“Putting up with others is a work of mercy: enduring their behavior, awkward manner or perhaps their nagging; in other words, to lovingly disregard what really amounts to minor shortcomings. Similar to feeding the hungry and visiting the sick, this is one of the works that will be asked of us at our final examination.”Chiara Lubich, Heaven on Earth, pg 47
I have been receiving these daily little snippets of wisdom for a while now. They are mostly the reflections of Chiara Lubich, founder of the Focolare Movement, but there have also been many words of wisdom from Pope Francis’ writings. They range in topic and I never know what the next one will be about. Some hit me square between the eyes (like this one), others are insightful and good to chew on throughout the day.
This one has stayed with me even beyond the day I received it. At first glance, I felt so justified and self-righteous (not exactly the response Chiara intended I’m sure). Look at me, I do this every day! I am home with small children, I “endure their behavior” and their incessant “Mommy! Mommy! Mommy!” cries. Honestly, I’m so good at this, even though the big 4 kids are in full time school now instead of homeschool, I’m still at home with a 3 year old and a 19 month old who, let’s face it, clearly have many shortcomings to grow out of. And let’s not get started on those 4 big kids who come clamoring home every day practically shouting all the things they did at the same time so I can’t think or hear straight. Kids, so much to learn. Thank goodness they have a mom like me who can put up with them. These kids are my ticket to heaven, stamped and ready to go.
If I could see your face right now, dear reader, I imagine I’d see some version of the nervous or anxious emoji. And you’d probably be silently stepping back from me as the lightening from on high was surely coming swiftly.
Wow! Just, wow. What an arrogant string of thoughts! I have many, many reasons to be thankful for our faith and here is but one of them. If I didn’t have a faith lens to check myself with, the above reaction probably would have been the end of that particular string of thoughts. Yikes! Taking the same words of Chiara with a lens of faith offers a radically different journey that, surprisingly perhaps, comes to a similar conclusion.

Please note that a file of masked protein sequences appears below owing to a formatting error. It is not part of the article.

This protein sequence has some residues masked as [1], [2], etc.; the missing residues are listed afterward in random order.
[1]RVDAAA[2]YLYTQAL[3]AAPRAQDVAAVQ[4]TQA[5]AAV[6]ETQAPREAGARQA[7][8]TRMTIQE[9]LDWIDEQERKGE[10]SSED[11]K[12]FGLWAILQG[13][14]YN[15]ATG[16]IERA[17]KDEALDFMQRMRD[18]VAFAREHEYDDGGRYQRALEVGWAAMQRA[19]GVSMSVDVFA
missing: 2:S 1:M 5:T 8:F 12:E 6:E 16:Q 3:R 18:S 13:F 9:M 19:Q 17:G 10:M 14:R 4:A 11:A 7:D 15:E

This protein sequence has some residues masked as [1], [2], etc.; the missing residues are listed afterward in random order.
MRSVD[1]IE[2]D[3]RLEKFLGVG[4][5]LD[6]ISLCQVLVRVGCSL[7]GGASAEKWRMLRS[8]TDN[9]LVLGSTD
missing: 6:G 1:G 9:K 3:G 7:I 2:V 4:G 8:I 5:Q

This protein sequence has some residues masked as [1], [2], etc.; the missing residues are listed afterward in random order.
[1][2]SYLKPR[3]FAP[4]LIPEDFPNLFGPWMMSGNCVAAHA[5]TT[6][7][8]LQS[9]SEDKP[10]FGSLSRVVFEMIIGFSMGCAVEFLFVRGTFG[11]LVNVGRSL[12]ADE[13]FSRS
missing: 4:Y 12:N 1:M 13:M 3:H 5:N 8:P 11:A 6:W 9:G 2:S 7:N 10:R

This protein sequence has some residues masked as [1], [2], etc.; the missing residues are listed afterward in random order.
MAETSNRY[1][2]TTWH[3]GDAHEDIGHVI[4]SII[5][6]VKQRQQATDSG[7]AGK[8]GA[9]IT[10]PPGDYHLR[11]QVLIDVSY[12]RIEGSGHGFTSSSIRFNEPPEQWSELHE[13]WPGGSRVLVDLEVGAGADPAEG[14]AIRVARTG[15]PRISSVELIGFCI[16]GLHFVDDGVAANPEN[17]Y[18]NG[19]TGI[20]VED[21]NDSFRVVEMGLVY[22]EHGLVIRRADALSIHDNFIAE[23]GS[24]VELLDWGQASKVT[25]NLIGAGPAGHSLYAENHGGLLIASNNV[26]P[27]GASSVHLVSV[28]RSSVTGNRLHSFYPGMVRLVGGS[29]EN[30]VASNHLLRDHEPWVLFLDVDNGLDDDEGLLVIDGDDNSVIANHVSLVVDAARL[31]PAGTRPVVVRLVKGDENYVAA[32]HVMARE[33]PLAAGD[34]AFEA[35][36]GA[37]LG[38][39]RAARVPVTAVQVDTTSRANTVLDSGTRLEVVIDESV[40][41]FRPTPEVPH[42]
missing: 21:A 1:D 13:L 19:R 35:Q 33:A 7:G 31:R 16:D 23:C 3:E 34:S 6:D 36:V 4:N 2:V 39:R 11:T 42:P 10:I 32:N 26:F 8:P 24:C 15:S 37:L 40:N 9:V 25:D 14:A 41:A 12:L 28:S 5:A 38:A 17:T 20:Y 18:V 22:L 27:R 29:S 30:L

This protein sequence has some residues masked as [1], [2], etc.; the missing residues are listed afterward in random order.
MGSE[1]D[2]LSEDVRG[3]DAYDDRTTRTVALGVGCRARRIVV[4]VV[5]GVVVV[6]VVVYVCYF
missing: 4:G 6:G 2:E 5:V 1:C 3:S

Do I have to put up with others. Absolutely. Do they also have to put up with me? Absolutely. Here’s the thing, none of us are perfect. We all have shortcomings. Focusing on the shortcomings of others does not diminish our own. We all have areas of grow, to improve, to become holy. It doesn’t matter who we are or what we have done. Jesus loves each one of us with perfect love. He is the one who “lovingly disregards” our shortcomings, minor or otherwise, while drawing us closer to Himself. This means that even while we were unworthy of salvation, Jesus freely gave Himself for us. Nothing we did or will do can earn that kind of love or sacrifice.
Jesus is the one who shows us how to “put up” with others. It is to love them for who they are, not because they check all the boxes, but because He loves them. Jesus does not wait for us to be cleaned up before He draws us close to Himself. He reaches out with open arms, and challenges us to do the same with those whose shortcomings we find the least desirable (even if they poop in the bathtub. Because, yes, that happened in our house. Twice now).
At first, I had put myself in the role of the one “putting up” with other people, especially my children. On a second, and more humble, scan, I saw in myself my own shortcomings that my kids have to put up with. I can lose my temper, I am impatient, I make impulsive choices that aren’t well thought out or are selfish. I have room to grow in all the areas of my life.
I’m their ticket to heaven just as much as they are mine.